Gene structure is the organisation of specialised sequence elements within a gene. Genes contain the information necessary for living cells to survive and reproduce. In most organisms, genes are made of DNA, where the particular DNA sequence determines the function of the gene. A gene is transcribed (copied) from DNA into RNA, which can either be non-coding (ncRNA) with a direct function, or an intermediate messenger (mRNA) that is then translated into protein. Each of these steps is controlled by specific sequence elements, or regions, within the gene. Every gene, therefore, requires multiple sequence elements to be functional. This includes the sequence that actually encodes the functional protein or ncRNA, as well as multiple regulatory sequence regions. These regions may be as short as a few base pairs, up to many thousands of base pairs long.
Much of gene structure is broadly similar between eukaryotes and prokaryotes. These common elements largely result from the shared ancestry of cellular life in organisms over 2 billion years ago. Key differences in gene structure between eukaryotes and prokaryotes reflect their divergent transcription and translation machinery. Understanding gene structure is the foundation of understanding gene annotation, expression, and function.
The structures of both eukaryotic and prokaryotic genes involve several nested sequence elements. Each element has a specific function in the multi-step process of gene expression. The sequences and lengths of these elements vary, but the same general functions are present in most genes. Although DNA is a double-stranded molecule, typically only one of the strands encodes information that the RNA polymerase reads to produce protein-coding mRNA or non-coding RNA. This 'sense' or 'coding' strand, runs in the 5' to 3' direction where the numbers refer to the carbon atoms of the backbone's ribose sugar. The open reading frame (ORF) of a gene is therefore usually represented as an arrow indicating the direction in which the sense strand is read.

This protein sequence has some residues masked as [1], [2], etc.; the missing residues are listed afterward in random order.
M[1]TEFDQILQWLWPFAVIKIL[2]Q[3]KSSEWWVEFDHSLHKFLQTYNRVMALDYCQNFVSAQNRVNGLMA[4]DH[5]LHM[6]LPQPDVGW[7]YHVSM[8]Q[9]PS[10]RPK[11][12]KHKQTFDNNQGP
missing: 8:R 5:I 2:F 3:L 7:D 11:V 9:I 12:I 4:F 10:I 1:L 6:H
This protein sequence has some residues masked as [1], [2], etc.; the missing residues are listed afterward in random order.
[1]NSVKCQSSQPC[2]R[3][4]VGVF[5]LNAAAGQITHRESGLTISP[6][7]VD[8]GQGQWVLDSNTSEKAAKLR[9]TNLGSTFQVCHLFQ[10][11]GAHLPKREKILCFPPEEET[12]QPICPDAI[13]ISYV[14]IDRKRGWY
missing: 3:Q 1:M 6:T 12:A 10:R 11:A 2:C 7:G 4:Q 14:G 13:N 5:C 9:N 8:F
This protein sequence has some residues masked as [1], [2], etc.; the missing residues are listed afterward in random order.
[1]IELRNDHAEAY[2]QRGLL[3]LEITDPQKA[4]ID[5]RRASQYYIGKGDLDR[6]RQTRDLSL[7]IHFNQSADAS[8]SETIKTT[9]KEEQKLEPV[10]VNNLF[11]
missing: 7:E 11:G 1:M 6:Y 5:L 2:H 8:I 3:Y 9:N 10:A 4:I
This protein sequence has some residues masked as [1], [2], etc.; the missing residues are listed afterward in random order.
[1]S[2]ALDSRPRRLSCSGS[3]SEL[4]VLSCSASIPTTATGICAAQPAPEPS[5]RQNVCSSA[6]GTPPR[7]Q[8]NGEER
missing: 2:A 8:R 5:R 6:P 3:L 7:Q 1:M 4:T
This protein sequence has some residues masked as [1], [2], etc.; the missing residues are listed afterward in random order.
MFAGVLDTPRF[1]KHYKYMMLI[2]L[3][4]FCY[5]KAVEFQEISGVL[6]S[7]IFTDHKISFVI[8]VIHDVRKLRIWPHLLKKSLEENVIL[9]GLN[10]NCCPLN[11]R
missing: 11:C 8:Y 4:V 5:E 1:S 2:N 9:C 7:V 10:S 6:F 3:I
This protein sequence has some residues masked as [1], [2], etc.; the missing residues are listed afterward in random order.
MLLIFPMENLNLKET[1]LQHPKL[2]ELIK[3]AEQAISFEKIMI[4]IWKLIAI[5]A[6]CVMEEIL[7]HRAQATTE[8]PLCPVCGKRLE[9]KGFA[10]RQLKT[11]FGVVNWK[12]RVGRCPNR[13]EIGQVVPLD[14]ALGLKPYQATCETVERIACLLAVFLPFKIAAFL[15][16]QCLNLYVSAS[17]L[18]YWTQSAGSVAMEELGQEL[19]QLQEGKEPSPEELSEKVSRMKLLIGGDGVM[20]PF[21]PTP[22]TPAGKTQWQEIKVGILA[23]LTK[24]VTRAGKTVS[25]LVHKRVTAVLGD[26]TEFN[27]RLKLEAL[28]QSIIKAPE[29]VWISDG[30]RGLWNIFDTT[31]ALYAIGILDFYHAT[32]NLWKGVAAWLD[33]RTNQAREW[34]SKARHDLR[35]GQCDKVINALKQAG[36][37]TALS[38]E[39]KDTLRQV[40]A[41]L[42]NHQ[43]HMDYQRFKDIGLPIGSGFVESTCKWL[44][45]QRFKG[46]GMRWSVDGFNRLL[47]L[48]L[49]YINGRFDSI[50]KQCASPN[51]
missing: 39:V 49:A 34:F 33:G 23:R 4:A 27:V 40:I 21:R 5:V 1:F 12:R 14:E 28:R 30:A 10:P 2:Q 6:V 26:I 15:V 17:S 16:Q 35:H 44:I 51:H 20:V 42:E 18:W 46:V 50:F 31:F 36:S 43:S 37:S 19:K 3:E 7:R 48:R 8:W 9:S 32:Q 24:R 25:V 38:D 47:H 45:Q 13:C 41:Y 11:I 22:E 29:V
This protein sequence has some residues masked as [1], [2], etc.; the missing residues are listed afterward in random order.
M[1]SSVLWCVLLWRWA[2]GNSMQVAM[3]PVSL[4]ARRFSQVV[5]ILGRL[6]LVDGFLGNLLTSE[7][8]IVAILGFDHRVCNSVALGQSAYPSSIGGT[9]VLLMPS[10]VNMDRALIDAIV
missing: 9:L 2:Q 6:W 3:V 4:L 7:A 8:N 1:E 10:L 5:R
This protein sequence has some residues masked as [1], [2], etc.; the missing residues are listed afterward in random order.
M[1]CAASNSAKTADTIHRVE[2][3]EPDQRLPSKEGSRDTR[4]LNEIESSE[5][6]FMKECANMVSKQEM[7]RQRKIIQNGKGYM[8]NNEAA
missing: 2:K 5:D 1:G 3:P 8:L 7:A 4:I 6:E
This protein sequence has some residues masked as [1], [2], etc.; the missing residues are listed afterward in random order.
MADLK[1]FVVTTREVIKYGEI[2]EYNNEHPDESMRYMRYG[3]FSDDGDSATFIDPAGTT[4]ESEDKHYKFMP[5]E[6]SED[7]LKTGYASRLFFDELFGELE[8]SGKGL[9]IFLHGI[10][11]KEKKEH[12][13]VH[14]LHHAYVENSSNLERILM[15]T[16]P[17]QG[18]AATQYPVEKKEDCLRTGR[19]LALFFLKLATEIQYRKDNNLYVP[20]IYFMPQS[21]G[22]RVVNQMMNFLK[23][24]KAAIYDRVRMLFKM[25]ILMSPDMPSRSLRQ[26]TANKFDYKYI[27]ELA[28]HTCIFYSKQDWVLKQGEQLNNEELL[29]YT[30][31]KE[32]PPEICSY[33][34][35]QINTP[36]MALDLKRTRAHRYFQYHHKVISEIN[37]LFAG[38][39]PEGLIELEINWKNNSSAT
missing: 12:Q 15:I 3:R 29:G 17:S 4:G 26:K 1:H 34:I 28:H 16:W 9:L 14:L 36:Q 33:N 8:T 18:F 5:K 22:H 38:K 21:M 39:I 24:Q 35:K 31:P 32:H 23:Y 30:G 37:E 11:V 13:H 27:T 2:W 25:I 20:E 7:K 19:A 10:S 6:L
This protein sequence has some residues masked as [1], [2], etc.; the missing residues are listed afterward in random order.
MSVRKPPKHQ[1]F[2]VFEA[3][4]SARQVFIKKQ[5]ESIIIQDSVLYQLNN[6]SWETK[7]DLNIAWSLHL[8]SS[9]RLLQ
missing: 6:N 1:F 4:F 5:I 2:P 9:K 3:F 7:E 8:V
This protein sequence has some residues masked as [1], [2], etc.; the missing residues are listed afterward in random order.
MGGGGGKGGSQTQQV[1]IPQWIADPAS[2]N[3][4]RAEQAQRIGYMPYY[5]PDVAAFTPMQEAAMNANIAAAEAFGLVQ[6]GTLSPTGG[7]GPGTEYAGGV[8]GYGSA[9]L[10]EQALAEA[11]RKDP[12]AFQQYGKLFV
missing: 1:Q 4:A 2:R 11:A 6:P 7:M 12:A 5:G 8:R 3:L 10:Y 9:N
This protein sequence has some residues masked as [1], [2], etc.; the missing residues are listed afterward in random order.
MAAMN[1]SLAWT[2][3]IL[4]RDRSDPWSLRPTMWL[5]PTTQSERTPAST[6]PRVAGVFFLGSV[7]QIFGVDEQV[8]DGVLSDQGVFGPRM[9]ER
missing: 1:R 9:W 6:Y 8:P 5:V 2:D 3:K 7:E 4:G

Regulatory sequences are located at the extremities of genes. These sequence regions can either be next to the transcribed region (the promoter) or separated by many kilobases (enhancers and silencers). The promoter is located at the 5' end of the gene and is composed of a core promoter sequence and a proximal promoter sequence. The core promoter marks the start site for transcription by binding RNA polymerase and other proteins necessary for copying DNA to RNA. The proximal promoter region binds transcription factors that modify the affinity of the core promoter for RNA polymerase. Genes may be regulated by multiple enhancer and silencer sequences that further modify the activity of promoters by binding activator or repressor proteins. Enhancers and silencers may be distantly located from the gene, many thousands of base pairs away. The binding of different transcription factors, therefore, regulates the rate of transcription initiation at different times and in different cells.
Regulatory elements can overlap one another, with a section of DNA able to interact with many competing activators and repressors as well as RNA polymerase. For example, some repressor proteins can bind to the core promoter to prevent polymerase binding. For genes with multiple regulatory sequences, the rate of transcription is the product of all of the elements combined. Binding of activators and repressors to multiple regulatory sequences has a cooperative effect on transcription initiation.
Although all organisms use both transcriptional activators and repressors, eukaryotic genes are said to be 'default off', whereas prokaryotic genes are 'default on'. The core promoter of eukaryotic genes typically requires additional activation by promoter elements for expression to occur. The core promoter of prokaryotic genes, conversely, is sufficient for strong expression and is regulated by repressors.